Born: March 28, 1845, Win­ches­ter, Hamp­shire, Eng­land.

Died: Feb­ru­a­ry 13, 1917, Ken­sing­ton Dis­trict, Mid­dle­sex, Eng­land.


Wooldridge en­rolled at the Roy­al Acad­e­my in 1865, be­com­ing in­ter­est­ed in ear­ly mu­sic at about the same time.

He was stu­dio as­sist­ant to Sir Ed­ward Burne-Jones and lat­er worked with Hen­ry Ho­li­day, chief de­sign­er for James Pow­ell and Sons, stained glass mak­ers.

Wool­dridge was re­tained by Pow­ell’s and de­signed stained glass and tile paint­ings for more than 20 years. His church com­mis­sions in­clude­d a re­re­dos for St. Mar­tin’s Church in Brigh­ton, and the paint­ing of fres­coes in St John-at-Hamp­stead.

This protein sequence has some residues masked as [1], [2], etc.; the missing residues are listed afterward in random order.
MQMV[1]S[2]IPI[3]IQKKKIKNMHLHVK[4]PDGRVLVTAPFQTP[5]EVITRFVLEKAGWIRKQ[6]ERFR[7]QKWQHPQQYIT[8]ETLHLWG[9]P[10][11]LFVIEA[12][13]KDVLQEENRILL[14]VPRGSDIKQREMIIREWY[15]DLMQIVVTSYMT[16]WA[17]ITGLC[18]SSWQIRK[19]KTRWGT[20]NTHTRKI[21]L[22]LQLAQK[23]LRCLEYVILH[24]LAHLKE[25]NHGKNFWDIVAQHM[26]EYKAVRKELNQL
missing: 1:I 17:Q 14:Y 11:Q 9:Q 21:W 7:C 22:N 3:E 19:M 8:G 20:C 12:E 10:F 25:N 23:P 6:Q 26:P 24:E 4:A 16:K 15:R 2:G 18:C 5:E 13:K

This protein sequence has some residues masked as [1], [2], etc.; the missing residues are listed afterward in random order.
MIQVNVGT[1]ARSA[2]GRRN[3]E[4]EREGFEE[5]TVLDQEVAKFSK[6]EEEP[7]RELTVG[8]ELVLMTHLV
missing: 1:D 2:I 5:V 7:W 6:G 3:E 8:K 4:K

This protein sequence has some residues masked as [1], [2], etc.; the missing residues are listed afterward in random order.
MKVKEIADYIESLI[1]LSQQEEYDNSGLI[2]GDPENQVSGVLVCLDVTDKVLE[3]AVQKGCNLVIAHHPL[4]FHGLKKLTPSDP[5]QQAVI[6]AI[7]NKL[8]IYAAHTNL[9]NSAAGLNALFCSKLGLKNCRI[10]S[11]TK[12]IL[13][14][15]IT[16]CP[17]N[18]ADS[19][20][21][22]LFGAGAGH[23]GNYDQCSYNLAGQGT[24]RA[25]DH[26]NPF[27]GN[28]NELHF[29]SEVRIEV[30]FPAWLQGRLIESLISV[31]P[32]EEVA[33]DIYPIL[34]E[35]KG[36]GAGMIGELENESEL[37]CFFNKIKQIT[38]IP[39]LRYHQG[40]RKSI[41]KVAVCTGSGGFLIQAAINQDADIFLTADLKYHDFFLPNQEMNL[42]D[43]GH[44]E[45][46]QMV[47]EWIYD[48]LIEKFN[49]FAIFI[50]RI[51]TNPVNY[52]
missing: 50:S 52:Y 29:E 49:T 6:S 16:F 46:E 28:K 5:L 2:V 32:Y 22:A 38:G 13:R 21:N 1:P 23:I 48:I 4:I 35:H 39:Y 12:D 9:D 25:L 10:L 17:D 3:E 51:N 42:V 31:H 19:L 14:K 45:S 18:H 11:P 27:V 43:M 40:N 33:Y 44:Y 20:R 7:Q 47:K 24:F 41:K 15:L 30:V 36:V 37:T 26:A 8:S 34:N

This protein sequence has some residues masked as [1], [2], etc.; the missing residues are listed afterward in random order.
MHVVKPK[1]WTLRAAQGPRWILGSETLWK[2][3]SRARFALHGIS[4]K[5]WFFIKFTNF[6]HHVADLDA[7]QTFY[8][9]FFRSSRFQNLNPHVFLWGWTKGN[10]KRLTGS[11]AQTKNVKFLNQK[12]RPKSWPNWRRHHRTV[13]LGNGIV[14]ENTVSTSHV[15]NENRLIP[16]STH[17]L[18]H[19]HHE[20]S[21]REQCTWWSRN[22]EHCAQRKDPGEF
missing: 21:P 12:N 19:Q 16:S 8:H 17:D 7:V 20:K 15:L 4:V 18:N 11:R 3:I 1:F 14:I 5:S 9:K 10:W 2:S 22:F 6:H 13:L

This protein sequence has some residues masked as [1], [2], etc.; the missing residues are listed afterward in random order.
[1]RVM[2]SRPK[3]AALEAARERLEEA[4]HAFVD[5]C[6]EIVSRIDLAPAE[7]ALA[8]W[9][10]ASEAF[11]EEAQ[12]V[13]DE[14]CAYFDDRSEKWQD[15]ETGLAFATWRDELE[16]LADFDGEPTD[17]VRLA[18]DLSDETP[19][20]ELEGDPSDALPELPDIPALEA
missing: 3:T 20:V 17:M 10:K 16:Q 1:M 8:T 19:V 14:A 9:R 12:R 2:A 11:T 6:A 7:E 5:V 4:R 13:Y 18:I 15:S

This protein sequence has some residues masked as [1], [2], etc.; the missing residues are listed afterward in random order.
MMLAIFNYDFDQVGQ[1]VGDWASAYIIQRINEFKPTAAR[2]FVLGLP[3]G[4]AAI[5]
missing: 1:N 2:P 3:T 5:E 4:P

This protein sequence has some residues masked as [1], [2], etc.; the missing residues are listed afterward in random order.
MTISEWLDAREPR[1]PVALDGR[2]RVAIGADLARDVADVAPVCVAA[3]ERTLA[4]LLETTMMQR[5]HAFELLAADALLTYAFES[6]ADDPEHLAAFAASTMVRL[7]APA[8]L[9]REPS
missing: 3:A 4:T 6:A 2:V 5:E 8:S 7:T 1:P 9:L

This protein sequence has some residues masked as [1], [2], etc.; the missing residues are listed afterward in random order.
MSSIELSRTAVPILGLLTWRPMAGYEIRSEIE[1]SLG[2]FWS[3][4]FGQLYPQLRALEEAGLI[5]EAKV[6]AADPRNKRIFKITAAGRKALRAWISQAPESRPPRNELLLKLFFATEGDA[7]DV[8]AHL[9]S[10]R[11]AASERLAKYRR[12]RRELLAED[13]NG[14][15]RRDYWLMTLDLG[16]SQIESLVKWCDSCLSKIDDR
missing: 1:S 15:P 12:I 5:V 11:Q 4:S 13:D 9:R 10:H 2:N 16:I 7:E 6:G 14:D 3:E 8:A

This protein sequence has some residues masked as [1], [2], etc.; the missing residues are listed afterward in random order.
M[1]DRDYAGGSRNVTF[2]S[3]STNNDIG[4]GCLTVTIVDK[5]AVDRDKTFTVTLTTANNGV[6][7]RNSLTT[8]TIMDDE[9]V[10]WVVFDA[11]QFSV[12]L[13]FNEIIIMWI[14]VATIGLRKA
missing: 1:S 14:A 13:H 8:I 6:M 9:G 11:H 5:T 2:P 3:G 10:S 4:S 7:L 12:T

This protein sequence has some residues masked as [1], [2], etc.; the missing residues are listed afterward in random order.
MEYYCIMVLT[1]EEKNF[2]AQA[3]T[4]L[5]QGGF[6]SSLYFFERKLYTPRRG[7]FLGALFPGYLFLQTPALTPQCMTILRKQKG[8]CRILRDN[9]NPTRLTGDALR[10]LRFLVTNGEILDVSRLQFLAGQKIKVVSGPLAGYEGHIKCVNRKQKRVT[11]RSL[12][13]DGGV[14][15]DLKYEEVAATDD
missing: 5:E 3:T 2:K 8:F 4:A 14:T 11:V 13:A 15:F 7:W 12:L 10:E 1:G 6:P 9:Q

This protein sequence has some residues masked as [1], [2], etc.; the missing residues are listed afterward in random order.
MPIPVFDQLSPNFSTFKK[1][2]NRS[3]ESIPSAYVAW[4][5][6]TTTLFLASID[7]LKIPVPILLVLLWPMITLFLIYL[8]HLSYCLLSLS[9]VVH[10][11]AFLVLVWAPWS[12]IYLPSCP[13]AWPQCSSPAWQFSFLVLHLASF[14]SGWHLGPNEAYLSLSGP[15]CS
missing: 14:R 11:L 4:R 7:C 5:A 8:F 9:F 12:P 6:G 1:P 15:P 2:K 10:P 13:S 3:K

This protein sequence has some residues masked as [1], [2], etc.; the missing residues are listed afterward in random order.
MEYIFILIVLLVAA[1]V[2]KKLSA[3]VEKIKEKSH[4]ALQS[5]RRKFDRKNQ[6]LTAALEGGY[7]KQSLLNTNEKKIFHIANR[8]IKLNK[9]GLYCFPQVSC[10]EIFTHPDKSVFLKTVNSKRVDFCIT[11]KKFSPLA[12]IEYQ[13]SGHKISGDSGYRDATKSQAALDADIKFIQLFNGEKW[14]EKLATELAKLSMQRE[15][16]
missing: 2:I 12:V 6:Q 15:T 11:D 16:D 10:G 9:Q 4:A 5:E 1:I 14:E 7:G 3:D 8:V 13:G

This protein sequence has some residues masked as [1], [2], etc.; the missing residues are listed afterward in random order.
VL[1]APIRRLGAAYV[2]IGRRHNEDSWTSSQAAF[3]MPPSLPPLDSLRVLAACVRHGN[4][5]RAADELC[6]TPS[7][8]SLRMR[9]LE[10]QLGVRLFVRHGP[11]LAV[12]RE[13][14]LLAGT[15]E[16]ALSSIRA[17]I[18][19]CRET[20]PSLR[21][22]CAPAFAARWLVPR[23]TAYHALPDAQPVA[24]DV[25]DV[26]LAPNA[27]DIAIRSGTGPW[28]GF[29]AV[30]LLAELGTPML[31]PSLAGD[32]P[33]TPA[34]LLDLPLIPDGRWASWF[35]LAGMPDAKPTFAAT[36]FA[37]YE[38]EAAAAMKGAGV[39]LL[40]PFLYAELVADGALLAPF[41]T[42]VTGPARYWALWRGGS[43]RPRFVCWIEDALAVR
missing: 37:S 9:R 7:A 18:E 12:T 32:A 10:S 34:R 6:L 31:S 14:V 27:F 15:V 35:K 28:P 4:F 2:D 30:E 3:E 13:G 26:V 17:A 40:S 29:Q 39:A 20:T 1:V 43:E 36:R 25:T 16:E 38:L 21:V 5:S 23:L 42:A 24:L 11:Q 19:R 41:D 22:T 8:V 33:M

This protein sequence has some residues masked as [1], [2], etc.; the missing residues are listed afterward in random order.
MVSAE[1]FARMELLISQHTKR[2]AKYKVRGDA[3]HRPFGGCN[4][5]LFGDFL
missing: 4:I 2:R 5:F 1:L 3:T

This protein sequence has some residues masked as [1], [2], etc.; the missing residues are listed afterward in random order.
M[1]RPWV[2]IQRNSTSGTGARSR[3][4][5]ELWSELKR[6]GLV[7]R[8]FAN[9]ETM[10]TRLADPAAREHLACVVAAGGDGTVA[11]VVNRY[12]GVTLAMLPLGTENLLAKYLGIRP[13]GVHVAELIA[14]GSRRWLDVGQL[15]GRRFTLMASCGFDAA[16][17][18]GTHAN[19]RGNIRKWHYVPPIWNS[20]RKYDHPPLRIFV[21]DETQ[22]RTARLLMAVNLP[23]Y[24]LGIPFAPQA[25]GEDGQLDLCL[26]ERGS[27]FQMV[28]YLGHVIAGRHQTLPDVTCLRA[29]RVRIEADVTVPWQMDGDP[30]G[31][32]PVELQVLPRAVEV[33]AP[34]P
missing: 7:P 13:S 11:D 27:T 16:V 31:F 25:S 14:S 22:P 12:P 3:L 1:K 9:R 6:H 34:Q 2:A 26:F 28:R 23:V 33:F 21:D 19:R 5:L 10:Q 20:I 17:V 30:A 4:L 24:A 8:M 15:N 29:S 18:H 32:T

His grow­ing au­thor­i­ty on ear­ly mu­sic led to his 1895 ap­point­ment, suc­ceed­ing John Rus­kin, as Slade pro­fes­sor of Fine Arts at Ox­ford, a po­si­tion he held un­til 1904.


His main con­tri­bu­tions to mu­sic li­ter­a­ture are a new ed­i­tion of Will­iam Chap­pell’s Po­pu­lar Mu­sic of the Old­en Time, which ap­peared un­der the ti­tle Old Eng­lish Po­pu­lar Mu­sic (1893) and The Pol­y­phon­ic Per­i­od, parts I and II (vol­umes I & II of the Ox­ford His­to­ry of Mu­sic, 1901–05).

Wool­dridge al­so ed­it­ed the Yat­ten­don Hym­nal (1895–99) with his life­long friend, Po­et Laur­e­ate Ro­bert Bridg­es, with whom he lived at one point at 50 Mad­dox Street in Lon­don.



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